Area of a circle is pi(R)(R) --- (R=radius) ( I don't know how to type piRsquared)

    Radius of 5" sanding pad= 2.5 in. Add 1.5mm (.059 in.)(increase diameter by 3mm means increase Radius by 1.5mm) = 2.559
    Total sanding area = 20.572 sq. in. ----- pi(2.559)(2.559)

    Add 2.5mm (.098 in.) (5" disk plus 5mm orbit) = 2.598
    Total sanding area = 21.205 sq. in. ----- pi(2.598)(2.598)

    So total sanding area increases from 20.572 to 21.205 sq. in., or a 3 % (NOT 60%) increase.

    I'm not saying that a larger orbit doesn't lead to faster sanding, but the increase in sanding area was over-stated.

  11. #26
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    I went from a 5" Dewalt to a 6" Bosch ROS65VC-6. I still use the Dewalt occasionally on smaller projects, or when I have to do a lot of one hand sanding, but the Bosch is my go to. No comparison. Not a Festool for sure, however, it doesn't cost you your first born either.
    Mike

  12. #27
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    Quote Originally Posted by Dave Cav View Post
    Dynabrade.
    Great except for dust control and having to run a large noisy electricity hog compressor. With the adaptation of brushless motors allowing ergonomics similar to pneumatic sanders the writing is on the wall for pneumatics which cost far more to run than brushless electrics. Brushless electrics are already making inroads into industrial and commercial settings and will eventually overtake the pneumatics as the preferred solution. This is exactly why Mirka designed their Ceros/Deros to copy the ergonomics of air sanders and Festool did as well, though not quite at the level of Mirka. Mirka and Festool both make very high quality air sanders (as good or better than Dynabrade) which actually have great dust control but now are pushing the long term lower cost of electric sanders which is only possible to convert users due to the compact power and low maintenance allowed by the use of brushless motors.
    5,306 miles from where the greatest things with 4 wheels are born
    5,328 miles from where the greatest things with 2 wheels are born
    5,301 miles from where the greatest things with 2 wheels and a band are born
    Seems to be more than a coincidence to me...

  13. #28
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    Quote Originally Posted by Jerry Miner View Post
    Facts?? I don't think so.

    Your math would work if the sanding areas of a 3mm orbit sander and a 5mm orbit sander were only 3 sq. mm and 5 sq. mm respectively. But the sanding area of a 5" sander with a 3mm orbit is 20.572 sq. inches and that of a 5" sander with a 5mm orbit is 21.205 sq. inches.

    Area of a circle is pi(R)(R) --- (R=radius) ( I don't know how to type piRsquared)

    Radius of 5" sanding pad= 2.5 in. Add 1.5mm (.059 in.)(increase diameter by 3mm means increase Radius by 1.5mm) = 2.559
    Total sanding area = 20.572 sq. in. ----- pi(2.559)(2.559)

    Add 2.5mm (.098 in.) (5" disk plus 5mm orbit) = 2.598
    Total sanding area = 21.205 sq. in. ----- pi(2.598)(2.598)

    So total sanding area increases from 20.572 to 21.205 sq. in., or a 3 % (NOT 60%) increase.

    I'm not saying that a larger orbit doesn't lead to faster sanding, but the increase in sanding area was over-stated.
    Ok, in your example, the math as you state, I trust as true, however, if you take it and break it down to the distance each individual grain of grit travels, in its orbital path over 1 minutes time, you will understand what I am saying. It has absolutely nothing to do with pad size vs. orbit size. Each grain is still travelling a given number of times in a given length of orbit. A 3mm circle is still only 60% of the distance of a 5mm circle.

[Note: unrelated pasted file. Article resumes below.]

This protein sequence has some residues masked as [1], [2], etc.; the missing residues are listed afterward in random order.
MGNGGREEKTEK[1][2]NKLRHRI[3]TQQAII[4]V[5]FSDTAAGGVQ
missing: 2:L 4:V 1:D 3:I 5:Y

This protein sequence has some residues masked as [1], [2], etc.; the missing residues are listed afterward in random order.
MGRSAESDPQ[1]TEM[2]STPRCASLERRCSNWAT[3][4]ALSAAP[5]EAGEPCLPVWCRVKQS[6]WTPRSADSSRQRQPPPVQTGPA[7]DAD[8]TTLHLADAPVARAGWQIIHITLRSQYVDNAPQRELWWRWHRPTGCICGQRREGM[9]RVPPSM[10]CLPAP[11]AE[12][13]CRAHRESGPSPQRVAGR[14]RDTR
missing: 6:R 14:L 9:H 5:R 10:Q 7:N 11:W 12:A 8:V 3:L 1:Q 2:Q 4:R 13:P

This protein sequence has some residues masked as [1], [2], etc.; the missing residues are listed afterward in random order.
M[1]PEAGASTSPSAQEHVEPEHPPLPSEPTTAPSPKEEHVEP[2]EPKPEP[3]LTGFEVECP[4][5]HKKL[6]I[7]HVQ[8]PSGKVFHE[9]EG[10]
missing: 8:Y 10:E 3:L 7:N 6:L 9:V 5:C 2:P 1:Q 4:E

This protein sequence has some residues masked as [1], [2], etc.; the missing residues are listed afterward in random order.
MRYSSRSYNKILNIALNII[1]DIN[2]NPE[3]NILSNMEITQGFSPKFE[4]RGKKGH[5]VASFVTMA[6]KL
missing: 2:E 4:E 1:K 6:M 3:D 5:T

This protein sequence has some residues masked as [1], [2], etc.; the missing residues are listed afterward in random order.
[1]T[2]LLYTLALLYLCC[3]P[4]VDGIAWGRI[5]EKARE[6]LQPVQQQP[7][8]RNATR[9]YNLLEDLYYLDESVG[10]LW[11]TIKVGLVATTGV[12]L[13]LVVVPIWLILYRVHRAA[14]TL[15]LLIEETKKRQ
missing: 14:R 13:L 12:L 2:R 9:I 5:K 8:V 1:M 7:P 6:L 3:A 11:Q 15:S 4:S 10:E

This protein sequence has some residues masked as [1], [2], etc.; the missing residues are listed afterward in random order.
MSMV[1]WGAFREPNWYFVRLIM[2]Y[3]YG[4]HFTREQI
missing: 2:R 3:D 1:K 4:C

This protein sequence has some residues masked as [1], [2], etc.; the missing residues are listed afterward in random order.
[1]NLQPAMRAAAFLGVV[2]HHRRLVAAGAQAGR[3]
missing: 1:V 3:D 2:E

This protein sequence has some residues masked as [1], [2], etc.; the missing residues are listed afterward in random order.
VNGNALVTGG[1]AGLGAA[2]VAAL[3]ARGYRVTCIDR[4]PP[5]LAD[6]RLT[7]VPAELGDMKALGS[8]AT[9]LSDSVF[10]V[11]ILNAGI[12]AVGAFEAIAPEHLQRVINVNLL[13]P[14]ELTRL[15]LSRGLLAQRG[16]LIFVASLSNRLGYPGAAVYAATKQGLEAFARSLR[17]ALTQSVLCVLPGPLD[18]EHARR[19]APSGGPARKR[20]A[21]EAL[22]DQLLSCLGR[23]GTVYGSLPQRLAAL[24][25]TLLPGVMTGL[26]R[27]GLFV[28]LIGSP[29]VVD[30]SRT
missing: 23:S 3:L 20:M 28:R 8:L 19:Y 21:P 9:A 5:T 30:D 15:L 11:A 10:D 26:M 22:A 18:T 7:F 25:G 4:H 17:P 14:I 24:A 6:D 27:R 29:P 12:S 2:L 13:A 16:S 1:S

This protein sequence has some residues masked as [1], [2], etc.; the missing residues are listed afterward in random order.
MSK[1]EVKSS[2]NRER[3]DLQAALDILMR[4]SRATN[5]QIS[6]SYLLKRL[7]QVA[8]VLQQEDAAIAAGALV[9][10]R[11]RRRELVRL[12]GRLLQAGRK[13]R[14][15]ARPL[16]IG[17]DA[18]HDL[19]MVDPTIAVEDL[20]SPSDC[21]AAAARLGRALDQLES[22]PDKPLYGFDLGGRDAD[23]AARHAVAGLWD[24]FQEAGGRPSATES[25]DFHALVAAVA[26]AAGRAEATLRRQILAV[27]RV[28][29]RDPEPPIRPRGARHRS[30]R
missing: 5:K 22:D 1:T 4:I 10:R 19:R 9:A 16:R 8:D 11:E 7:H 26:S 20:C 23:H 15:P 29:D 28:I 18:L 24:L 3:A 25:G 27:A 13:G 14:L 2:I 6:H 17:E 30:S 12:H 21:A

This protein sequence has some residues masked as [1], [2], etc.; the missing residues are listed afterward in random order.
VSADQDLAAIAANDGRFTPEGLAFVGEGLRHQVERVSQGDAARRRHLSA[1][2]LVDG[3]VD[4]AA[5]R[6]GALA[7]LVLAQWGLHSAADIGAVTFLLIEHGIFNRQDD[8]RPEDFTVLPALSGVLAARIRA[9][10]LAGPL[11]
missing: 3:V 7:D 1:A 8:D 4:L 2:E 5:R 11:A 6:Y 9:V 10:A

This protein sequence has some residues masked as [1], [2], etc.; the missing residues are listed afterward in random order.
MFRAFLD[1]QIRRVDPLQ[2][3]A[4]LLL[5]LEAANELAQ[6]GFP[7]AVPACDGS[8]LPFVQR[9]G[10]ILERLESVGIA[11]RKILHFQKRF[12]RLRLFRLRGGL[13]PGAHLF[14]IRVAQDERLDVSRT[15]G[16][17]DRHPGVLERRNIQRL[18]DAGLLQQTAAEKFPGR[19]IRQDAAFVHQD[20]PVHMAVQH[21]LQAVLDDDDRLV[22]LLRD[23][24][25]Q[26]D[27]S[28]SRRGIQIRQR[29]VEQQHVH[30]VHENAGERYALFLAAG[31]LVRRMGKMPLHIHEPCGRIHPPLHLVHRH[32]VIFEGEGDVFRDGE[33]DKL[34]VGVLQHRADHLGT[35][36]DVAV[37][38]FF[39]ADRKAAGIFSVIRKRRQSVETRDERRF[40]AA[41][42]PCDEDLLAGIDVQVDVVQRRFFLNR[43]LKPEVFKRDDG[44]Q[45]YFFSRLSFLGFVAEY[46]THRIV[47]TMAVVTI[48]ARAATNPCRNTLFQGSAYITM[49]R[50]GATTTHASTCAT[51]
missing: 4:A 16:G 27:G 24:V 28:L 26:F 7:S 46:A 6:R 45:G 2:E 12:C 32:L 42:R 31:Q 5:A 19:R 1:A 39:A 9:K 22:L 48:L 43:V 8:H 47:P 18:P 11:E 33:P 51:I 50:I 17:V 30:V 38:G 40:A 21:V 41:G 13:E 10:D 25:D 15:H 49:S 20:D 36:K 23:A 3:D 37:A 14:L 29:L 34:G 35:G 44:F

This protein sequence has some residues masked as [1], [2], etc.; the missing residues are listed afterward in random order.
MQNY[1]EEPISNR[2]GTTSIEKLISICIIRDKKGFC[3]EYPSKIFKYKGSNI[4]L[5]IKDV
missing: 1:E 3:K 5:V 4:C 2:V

I stand by my assertion.

  14. #29
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    Quote Originally Posted by peter gagliardi View Post
    Ok, in your example, the math as you state, I trust as true, however, if you take it and break it down to the distance each individual grain of grit travels, in its orbital path over 1 minutes time, you will understand what I am saying. It has absolutely nothing to do with pad size vs. orbit size. Each grain is still travelling a given number of times in a given length of orbit. A 3mm circle is still only 60% of the distance of a 5mm circle.
    I stand by my assertion.
    Not getting into the math I agree with your point 100% with a caveat or two. I find for raw wood there is no reason to go below 5mm (I have never used one fo the 8mm stroke ROS). The place that I find (non-scientifically) that smaller strokes work better is high grit work on film finishes, I like orbits smaller than 3mm (2.5mm or so) in this application. It probably has more to do with fact you don't need quick cutting and large orbits "seem" to show more with the very high grits. I went through a stage where I had both 3mm and 5mm Festool ROS but quickly divested myself of the 3mm 6" version and hen I moved to Mirka just bought 5mm. I do keep 2.5mm a 5" ROS for building and finishing film finishes.
    5,306 miles from where the greatest things with 4 wheels are born
    5,328 miles from where the greatest things with 2 wheels are born
    5,301 miles from where the greatest things with 2 wheels and a band are born
    Seems to be more than a coincidence to me...

  15. #30
    Quote Originally Posted by peter gagliardi View Post
    This is something many get hung up on, and don't understand well.
    You simply want the largest orbit you can get.
    And here is why, if a given tool runs at say 10000 orbits per minute, at say 10,000 rpm's, then the math shows that a machine running at a 3 mm orbit can travel, and thus effectively sand an area only about 60 % the size of the machine running the 5 mm orbit. This assumes both machines have the same number of RPM's and OPM's
    Put another way, the bigger orbit allows the same amount of sanding in 40 % less time!!! This is huge for us guys that do it for a living.
    Someone here is going to point out "the smaller scratch pattern" as being better. False.
    Proper sanding technique and order is what makes sure there is NO scratch pattern to see with the naked eye!
    ^^^^^^ Those are the facts, at least how I see them anyway.
    If you are looking for an aggressive sander then I'll agree. If you are looking for a fine finish sander then your theory is wrong.

    I have the Mirka Ceros and it has a 5mm orbit. Since getting it I haven't had any issues with swirlies in my finishes. The good sandpaper and the vacuum hookup is the reason for that. Before that I used a single speed DeWalt sander. Pretty much bought 1 per year as they wore out. They didn't have a chance with 500-700 hours sanding a year.